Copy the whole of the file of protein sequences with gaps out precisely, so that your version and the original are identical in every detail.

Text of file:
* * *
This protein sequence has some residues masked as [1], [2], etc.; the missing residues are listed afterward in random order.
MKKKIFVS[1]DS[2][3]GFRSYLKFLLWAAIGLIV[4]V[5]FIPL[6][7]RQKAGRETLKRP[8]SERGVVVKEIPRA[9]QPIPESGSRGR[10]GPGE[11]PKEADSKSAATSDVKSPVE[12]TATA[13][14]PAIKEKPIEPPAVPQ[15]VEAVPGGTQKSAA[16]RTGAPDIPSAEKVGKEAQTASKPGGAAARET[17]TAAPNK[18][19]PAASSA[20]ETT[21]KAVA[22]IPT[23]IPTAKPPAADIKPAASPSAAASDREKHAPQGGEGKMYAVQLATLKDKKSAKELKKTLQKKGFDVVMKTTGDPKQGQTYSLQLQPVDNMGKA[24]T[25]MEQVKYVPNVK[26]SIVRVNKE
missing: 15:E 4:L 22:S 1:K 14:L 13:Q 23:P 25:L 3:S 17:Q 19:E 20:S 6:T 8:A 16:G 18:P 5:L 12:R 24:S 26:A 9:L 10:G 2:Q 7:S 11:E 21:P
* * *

This protein sequence has some residues masked as [1], [2], etc.; the missing residues are listed afterward in random order.
MKKKIFVS[1]DS[2][3]GFRSYLKFLLWAAIGLIV[4]V[5]FIPL[6][7]RQKAGRETLKRP[8]SERGVVVKEIPRA[9]QPIPESGSRGR[10]GPGE[11]PKEADSKSAATSDVKSPVE[12]TATA[13][14]PAIKEKPIEPPAVPQ[15]VEAVPGGTQKSAA[16]RTGAPDIPSAEKVGKEAQTASKPGGAAARET[17]TAAPNK[18][19]PAASSA[20]ETT[21]KAVA[22]IPT[23]IPTAKPPAADIKPAASPSAAASDREKHAPQGGEGKMYAVQLATLKDKKSAKELKKTLQKKGFDVVMKTTGDPKQGQTYSLQLQPVDNMGKA[24]T[25]MEQVKYVPNVK[26]SIVRVNKE
missing: 15:E 4:L 22:S 1:K 14:L 13:Q 23:P 25:L 3:S 17:Q 19:E 20:S 6:T 8:A 16:G 18:P 5:L 12:R 24:S 26:A 9:L 10:G 2:Q 7:S 11:E 21:P